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Home ▸ Catalog ▸ |Themes & Provenance| ▸ |Personifications| ▸ |Justice & Equity||View Options:  |  |  | 

Justice: Equity (Dikaiosyne or Aequitas) and Punishment (Nemisis)

In Roman mythology, Aequitas was the minor goddess of fair trade and honest merchants. Aequitas was also a personification of the virtues equity and fairness of the emperor (Aequitas Augusti). She is depicted with a cornucopia and a balance suggesting Aequitas Augusti is a source of prosperity. Dikaiosyne is the Greek equivalent personification of justice and fair dealing.

Nemesis, the balancer of life, is the goddess of revenge, the avenger of crimes and punisher of wicked doers. She distributes fortune, good or bad, in due proportion to each according to what is deserved. She often holds a lorum, a long scarf worn by Roman magistrates, to symbolize her authority as judge, and scales or a cubit rule to measure each man's just deserts. The wheel of fate rests against her side.


Lucius Verus, 7 March 161 - February 169 A.D.

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In 168 A.D., Marcus Aurelius campaigned against the Marcomanni.
RS89842. Silver denarius, RIC III 578, RSC II 310, BMCRE IV 472, Hunter II -, SRCV -, VF, well centered, light toning, flow lines, some die wear, tiny edge cracks, weight 3.111 g, maximum diameter 19.3 mm, die axis 0o, Rome mint, 168 A.D.; obverse L VERVS AVG ARM PARTH MAX, laureate head right; reverse TR P VIII IMP IIII COS III (holder of tribunition power 8 years, imperator 4 times, consul 3 times), Aequitas standing half left, head left, scales in right hand, cornucopia in left; $175.00 (154.00)


Philip II, July or August 247 - Late 249 A.D.

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Nice gift for a lawyer or a judge. In Roman mythology, Aequitas was the minor goddess of fair trade and honest merchants. Aequitas was also the personification of the virtues equity and fairness of the emperor (Aequitas Augusti). The scales, a natural emblem of equity, express righteousness. The cornucopia signifies the prosperity which results from Aequitas and Aequitas Augusti.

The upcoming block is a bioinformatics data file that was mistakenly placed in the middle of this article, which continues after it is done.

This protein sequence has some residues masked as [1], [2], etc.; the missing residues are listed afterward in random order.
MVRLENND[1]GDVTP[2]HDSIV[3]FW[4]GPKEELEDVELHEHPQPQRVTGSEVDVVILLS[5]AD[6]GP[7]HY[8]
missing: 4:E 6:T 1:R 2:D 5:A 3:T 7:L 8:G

RS92317. Silver antoninianus, RIC IV 240a, RSC IV 1, Bland 61, SRCV III 9259, Hunter III - (p. xciv), gF, nice portrait, well centered, bumps and scratches, minor edge flaw, weight 3.555 g, maximum diameter 22.3 mm, die axis 0o, Antioch mint, 247 - late 249 A.D.; obverse IMP M IVL PHILIPPVS AVG, radiate, draped, and cuirassed bust right, from behind; reverse AEQVITAS AVGG (equity of the two emperors), Aequitas standing half left, head left, scales in right hand, cornucopia in left hand; $100.00 (88.00)


Lucius Verus, 7 March 161 - February 169 A.D.

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In 168, Marcus Aurelius and Lucius Verus left Rome, establish their headquarters at Aquileia. The Roman army crossed the Alps into Pannonia and subdued the Marcomanni at Carnuntum north of the Danube.
RS92459. Silver denarius, Hunter II 41, RIC III 595, RSC II 318, BMCRE IV 481, SRCV II 5362, VF, excellent portrait, toned, flow lines, die wear, tight flan, small encrustations, weight 3.264 g, maximum diameter 17.8 mm, die axis 180o, Rome mint, Feb - Dec 168 A.D.; obverse L VERVS AVG ARM PARTH MAX, laureate head right; reverse TR P VIII IMP V COS III, Aequitas seated left, feet on footstool, scales in right hand, cornucopia in left hand; from the Errett Bishop Collection; $90.00 (79.20)


Titus, 24 June 79 - 13 September 81 A.D.

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In Roman mythology, Aequitas was the minor goddess of fair trade and honest merchants. Aequitas was also the personification of the virtues equity and fairness of the emperor (Aequitas Augusti). The scales, a natural emblem of equity, express righteousness. The cornucopia signifies the prosperity which results from Aequitas and Aequitas Augusti.